2016 Western Elk Harvest – 7 Western States with OTC Tags

rocky mountain elk; bull and cowThe 2016 elk harvest data for elk are finally available for the six of the seven Western States with over-the-counter (OTC) elk tags and are included in the table below.

It would be helpful to have the most up to date data available to help decide where we want to hunt, but 2016 Harvest data is the best we can do at the beginning of the 2018 New Year.

The table is ranked by highest total elk harvested to the lowest. The data include all elk harvested by all permit types and all weapon types.

Table 1. 2016 Total Elk Harvest from 7 Western States

State OTC Tags Bull Elk Cow Elk Total Elk Total Hunters Total Hunter Days Hunter Success Days per Harvest
Colorado R&NR  19,997  19,309  39,306  223,745  1,178,905  17.6%  30.0
Wyoming R  12,339  13,513  25,852   58,159   473,068  44.5%  18.3
Montana R  11,089  13,443  24,532  113,577  1,066,716  21.6%  43.5
Idaho R&NR  12,376   8,957  21,333   94,940   592,378  22.5%  27.8
Utah R&NR  8,084  10,908  18,992   68,896   378,928  27.4%  20.0
Oregon R&NR  11,054   6,392  17,446  104,216      ???  16.7%    ???
Washington R&NR   4,074   2,722   6,796    58,159      ???  10.7%    ???
  • R&NR = Over-the -Counter (OTC) Elk Tags available for both Residents & Non-residents in Colorado, Idaho, Oregon, Utah and Washington – R = OTC tags only for Residents In Montana and Wyoming (Click links for related posts).

In the table above, data is from all hunt seasons, all units by all hunting methods. Bull Elk includes all Antlered Elk including spikes. Cow Elk includes all Antlerless Elk (cows and calves). I prefer to use Total Hunting Days  (or Recreation Days) instead of Average Days hunted, so I convert those numbers back for states that report average days per hunter.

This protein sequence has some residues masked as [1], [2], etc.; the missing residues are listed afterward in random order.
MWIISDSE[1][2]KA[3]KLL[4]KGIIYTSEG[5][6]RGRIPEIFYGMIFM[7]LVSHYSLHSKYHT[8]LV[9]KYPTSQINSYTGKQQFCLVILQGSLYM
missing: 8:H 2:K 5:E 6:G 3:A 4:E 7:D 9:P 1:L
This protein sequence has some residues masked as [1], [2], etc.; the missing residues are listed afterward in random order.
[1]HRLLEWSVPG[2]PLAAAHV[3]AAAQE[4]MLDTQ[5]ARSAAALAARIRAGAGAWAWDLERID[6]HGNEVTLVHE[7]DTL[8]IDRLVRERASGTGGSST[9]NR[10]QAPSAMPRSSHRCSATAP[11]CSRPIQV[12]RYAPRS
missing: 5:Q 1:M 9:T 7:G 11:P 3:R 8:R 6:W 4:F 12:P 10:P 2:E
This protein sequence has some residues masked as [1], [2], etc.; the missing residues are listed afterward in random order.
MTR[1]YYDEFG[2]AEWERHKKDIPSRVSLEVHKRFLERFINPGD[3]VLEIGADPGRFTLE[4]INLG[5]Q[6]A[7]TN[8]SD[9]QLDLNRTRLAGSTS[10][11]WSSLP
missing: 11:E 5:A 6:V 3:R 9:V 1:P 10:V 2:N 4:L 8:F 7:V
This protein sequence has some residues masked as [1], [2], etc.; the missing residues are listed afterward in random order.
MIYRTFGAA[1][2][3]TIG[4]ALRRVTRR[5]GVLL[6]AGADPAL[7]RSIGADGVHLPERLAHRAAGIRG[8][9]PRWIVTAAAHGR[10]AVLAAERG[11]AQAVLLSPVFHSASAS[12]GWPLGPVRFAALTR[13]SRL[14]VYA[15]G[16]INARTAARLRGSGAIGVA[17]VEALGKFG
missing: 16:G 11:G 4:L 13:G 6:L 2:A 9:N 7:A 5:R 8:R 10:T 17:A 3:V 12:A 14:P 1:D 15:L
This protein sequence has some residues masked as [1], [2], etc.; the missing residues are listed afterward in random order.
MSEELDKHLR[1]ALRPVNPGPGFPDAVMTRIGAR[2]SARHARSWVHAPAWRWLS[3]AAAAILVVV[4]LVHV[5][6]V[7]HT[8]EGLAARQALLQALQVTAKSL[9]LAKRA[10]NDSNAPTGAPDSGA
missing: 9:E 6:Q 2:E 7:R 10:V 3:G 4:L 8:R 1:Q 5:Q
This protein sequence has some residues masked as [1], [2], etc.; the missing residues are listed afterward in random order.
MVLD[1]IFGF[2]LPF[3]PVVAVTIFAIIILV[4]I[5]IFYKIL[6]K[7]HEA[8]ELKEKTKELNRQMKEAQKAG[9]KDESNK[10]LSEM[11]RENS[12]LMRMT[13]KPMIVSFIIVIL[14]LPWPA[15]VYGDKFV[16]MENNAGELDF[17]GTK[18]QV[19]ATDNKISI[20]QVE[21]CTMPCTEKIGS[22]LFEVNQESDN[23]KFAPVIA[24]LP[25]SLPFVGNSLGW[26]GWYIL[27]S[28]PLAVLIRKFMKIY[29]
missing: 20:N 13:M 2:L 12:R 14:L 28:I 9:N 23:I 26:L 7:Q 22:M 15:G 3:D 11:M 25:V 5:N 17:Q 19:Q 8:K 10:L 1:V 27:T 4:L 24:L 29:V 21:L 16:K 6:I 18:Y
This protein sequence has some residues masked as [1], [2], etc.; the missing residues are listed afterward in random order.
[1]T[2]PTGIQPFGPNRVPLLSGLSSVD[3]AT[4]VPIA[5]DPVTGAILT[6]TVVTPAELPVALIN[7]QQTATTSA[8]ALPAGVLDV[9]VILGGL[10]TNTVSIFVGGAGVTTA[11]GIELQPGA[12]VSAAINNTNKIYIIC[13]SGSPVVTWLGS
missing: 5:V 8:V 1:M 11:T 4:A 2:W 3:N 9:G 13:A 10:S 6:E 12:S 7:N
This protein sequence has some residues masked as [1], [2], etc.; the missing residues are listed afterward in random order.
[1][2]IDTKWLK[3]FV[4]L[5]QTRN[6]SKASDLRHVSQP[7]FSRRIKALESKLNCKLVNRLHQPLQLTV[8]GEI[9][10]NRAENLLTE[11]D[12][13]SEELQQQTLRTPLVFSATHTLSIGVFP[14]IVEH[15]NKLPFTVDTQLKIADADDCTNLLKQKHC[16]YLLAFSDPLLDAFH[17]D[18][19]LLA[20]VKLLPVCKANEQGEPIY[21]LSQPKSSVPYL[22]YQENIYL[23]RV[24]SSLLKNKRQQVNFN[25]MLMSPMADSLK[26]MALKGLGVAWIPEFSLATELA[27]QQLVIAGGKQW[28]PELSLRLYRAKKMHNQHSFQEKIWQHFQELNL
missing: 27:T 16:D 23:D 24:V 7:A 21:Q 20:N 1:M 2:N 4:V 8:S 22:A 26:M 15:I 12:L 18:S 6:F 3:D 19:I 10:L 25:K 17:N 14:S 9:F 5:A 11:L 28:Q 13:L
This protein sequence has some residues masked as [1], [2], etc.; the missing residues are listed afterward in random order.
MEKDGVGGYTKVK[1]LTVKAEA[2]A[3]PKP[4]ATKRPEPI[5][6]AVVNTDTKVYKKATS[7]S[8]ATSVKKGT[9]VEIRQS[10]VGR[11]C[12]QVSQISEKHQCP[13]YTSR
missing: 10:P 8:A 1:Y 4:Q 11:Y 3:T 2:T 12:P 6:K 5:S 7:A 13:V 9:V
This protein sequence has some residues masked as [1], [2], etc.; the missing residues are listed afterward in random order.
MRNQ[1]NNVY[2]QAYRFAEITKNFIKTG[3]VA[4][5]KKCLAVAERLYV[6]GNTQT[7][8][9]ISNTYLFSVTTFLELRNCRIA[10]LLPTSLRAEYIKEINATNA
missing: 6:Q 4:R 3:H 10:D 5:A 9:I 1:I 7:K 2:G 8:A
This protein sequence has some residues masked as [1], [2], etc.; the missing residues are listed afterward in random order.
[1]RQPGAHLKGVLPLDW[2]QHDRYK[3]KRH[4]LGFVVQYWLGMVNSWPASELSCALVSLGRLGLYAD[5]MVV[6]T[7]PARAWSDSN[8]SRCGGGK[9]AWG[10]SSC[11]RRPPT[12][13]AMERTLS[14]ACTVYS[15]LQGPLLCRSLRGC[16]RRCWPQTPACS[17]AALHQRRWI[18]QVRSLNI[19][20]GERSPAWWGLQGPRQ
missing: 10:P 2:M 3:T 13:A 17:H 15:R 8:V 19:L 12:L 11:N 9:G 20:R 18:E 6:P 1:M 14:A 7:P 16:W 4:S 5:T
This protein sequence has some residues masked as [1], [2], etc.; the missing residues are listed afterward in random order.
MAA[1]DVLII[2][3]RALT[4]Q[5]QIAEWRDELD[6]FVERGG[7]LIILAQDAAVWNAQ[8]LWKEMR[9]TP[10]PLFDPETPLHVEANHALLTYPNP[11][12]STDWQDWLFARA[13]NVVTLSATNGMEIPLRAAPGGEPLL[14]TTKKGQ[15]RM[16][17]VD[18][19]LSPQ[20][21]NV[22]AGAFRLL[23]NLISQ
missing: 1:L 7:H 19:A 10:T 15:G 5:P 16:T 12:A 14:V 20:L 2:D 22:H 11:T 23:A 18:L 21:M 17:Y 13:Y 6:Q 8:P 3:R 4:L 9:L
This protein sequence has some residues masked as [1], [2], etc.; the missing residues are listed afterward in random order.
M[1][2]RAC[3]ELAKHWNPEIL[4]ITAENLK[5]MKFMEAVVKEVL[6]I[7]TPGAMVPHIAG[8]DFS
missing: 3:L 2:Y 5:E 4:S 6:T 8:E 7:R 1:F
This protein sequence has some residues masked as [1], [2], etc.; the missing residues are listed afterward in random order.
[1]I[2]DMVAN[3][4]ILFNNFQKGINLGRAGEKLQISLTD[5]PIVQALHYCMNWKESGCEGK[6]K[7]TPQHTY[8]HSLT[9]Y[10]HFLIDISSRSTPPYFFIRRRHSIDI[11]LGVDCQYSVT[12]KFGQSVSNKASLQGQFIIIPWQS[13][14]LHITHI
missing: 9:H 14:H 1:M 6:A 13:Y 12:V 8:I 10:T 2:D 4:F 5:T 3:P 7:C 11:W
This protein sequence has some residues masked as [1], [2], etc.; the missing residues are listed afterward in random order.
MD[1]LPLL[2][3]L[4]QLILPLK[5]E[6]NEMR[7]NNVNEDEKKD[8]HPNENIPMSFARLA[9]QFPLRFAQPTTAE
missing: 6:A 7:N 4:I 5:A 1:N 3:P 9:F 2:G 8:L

I no longer keep track of elk harvest data of four states (Arizona, California, New Mexico or Nevada) that have only Limited Entry elk tags.

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Most Elk were Harvested in Colorado, Wyoming, Montana and Idaho

Colorado still has the largest elk harvest because they still have the largest elk population and nothing is likely to change that in the near future but the total harvest was less than 40,000 elk for the first time since I can remember. So when was the last time Colorado harvested less than 40,000 elk?

Colorado Parks and Wildlife doesn’t make harvest data before 2005 available, so the last harvest less than 40,000 elk was before then.

I found some old data stating that Colorado’s largest elk harvest was in 1995 when 36,171 elk were harvested (Download pdf for Proceedings from WAFWA Deer/Elk Workshop Rio Rico, Arizona 1997).

Clearly there have been larger elk harvests since then, but unless I want to go through the trouble of requesting archived harvest data from CPW, we will have to be satisfied that the largest elk harvest in Colorado was in 2006 at 56,933 elk. The previous year (2005) was a close 2nd place at 56,462, then the elk harvest dropped to 49,012 in 2007. That does make me wonder how many elk were harvested in 2004.